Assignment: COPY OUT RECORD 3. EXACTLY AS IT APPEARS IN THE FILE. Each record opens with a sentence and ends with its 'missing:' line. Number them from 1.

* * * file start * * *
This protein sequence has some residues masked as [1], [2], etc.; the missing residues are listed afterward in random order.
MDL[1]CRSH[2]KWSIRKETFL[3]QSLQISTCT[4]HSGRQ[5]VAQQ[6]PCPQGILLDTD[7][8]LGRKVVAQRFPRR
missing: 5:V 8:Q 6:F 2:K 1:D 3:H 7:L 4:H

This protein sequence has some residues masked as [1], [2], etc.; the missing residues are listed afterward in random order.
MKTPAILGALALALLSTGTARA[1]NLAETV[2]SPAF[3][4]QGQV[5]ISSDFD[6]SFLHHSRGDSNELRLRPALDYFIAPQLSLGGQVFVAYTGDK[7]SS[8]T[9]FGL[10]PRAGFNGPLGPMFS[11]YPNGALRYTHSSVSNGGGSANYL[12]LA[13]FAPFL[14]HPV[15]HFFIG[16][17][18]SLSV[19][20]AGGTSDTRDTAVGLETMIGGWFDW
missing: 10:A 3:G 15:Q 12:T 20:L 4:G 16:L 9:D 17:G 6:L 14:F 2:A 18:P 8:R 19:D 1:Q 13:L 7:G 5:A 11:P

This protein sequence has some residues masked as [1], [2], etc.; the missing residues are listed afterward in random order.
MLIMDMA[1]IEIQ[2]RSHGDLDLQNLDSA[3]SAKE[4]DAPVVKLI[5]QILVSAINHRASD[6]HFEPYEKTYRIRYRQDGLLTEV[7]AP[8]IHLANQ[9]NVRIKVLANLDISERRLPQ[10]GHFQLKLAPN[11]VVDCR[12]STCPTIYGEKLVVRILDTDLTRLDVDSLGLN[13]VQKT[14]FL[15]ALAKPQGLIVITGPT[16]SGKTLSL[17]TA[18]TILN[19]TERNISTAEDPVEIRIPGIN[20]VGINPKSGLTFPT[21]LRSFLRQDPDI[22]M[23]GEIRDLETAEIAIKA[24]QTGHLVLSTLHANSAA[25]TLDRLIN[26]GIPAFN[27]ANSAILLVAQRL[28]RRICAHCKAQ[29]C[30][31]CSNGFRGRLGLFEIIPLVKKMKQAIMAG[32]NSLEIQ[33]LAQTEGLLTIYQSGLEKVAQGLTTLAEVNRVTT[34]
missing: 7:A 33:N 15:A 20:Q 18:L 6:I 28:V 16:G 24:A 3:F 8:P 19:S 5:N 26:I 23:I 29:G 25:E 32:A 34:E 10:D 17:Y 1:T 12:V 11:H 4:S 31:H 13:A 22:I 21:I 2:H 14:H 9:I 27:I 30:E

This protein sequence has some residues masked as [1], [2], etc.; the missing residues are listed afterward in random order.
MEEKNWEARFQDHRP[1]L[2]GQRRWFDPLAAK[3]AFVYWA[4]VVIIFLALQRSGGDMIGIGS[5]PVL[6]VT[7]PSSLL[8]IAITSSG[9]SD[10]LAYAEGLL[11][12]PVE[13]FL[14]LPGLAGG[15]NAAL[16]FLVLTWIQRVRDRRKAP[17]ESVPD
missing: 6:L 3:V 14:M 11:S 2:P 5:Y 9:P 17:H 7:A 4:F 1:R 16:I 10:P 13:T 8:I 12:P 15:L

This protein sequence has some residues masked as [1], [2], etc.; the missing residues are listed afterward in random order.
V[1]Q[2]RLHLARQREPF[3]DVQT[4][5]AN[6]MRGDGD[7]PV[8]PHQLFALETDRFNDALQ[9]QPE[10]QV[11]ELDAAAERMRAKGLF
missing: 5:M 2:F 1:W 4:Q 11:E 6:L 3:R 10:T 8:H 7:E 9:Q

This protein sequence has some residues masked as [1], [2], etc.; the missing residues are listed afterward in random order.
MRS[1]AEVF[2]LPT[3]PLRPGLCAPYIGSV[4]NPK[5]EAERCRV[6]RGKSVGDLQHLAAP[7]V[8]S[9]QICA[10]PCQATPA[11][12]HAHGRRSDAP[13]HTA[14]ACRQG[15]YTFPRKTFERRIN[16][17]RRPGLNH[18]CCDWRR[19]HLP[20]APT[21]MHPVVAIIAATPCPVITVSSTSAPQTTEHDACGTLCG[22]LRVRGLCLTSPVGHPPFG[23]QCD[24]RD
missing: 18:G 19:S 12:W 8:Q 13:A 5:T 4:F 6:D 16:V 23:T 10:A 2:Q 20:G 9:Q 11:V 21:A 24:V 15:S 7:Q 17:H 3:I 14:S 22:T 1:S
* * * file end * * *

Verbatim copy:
This protein sequence has some residues masked as [1], [2], etc.; the missing residues are listed afterward in random order.
MLIMDMA[1]IEIQ[2]RSHGDLDLQNLDSA[3]SAKE[4]DAPVVKLI[5]QILVSAINHRASD[6]HFEPYEKTYRIRYRQDGLLTEV[7]AP[8]IHLANQ[9]NVRIKVLANLDISERRLPQ[10]GHFQLKLAPN[11]VVDCR[12]STCPTIYGEKLVVRILDTDLTRLDVDSLGLN[13]VQKT[14]FL[15]ALAKPQGLIVITGPT[16]SGKTLSL[17]TA[18]TILN[19]TERNISTAEDPVEIRIPGIN[20]VGINPKSGLTFPT[21]LRSFLRQDPDI[22]M[23]GEIRDLETAEIAIKA[24]QTGHLVLSTLHANSAA[25]TLDRLIN[26]GIPAFN[27]ANSAILLVAQRL[28]RRICAHCKAQ[29]C[30][31]CSNGFRGRLGLFEIIPLVKKMKQAIMAG[32]NSLEIQ[33]LAQTEGLLTIYQSGLEKVAQGLTTLAEVNRVTT[34]
missing: 7:A 33:N 15:A 20:Q 18:L 6:I 28:V 16:G 24:A 3:F 8:P 19:S 5:N 26:I 23:I 29:G 25:E 32:A 34:E 10:D 17:Y 1:T 12:V 11:H 4:S 31:H 13:A 22:I 21:I 2:H 14:H 9:I 27:I 30:E